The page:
We tested this shoe on a mixture of trails in the Lake District, and while they certainly aren't fell running shoes, the Kinabalu 3 is an excellent pick for mixed terrain, including the odd pavement which, let's face it, we can't all avoid.

Read our full Scott Kinabalu 3 review

Find the women's version here

Pros

  • Excellent midsole
  • Good cushioning
  • Light
  • Comfortable ride

Cons

  • Not the most aggressive outsole

Best minimalist trail running shoe

the lugs of the norvan SL3 trail running shoesLFTO
Price: £140.00

arcteryx.com

These ultralight, sleek, minimalist trail running shoes are an absolute dream for runners who love to feel agile and nimble in the mountains. The Norvan SL3 is wildly different from its long-distance focused cousin, the LD3. Rather than providing lush cushioning and a roomy fit, the SL3 is precise, and geared towards tackling scree and scrambles.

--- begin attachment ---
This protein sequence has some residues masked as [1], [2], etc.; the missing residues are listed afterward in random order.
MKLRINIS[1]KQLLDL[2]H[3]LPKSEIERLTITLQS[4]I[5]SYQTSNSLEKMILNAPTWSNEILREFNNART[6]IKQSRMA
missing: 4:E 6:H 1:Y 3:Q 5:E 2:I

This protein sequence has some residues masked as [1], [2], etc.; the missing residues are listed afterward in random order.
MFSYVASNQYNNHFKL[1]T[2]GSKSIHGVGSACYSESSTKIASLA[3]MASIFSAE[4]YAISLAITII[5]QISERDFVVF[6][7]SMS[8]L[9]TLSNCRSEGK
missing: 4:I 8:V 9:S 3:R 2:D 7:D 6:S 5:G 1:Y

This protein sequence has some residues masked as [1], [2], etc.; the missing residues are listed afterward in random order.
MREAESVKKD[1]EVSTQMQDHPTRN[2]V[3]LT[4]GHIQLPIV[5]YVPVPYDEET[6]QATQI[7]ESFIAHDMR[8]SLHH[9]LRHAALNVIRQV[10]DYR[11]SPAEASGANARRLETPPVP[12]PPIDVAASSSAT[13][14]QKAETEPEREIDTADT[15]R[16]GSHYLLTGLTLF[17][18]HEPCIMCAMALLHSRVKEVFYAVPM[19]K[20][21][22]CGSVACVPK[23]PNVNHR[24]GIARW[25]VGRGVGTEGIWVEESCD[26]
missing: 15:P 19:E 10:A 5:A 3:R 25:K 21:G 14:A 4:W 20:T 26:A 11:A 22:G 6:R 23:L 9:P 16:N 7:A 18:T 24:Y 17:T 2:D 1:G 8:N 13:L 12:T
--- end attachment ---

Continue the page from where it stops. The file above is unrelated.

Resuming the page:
The brand say they've used feedback from their mountain athletes to refine the shoe's design, and this certainly shows. From the way the shoe narrows around the forefoot to the tiny loops at the heel for clipping into a harness, the Norvan SL3 belongs in the mountains.

That said, we tested this shoe in the UK and still felt the benefits of its design without the alpine background its aiming for. The shoes weigh next-to-nothing, with a men's size 11 clocking in at just 215g per shoe. This is a massive highlight, as minimalist shoes are all about feeling light and free on the trail.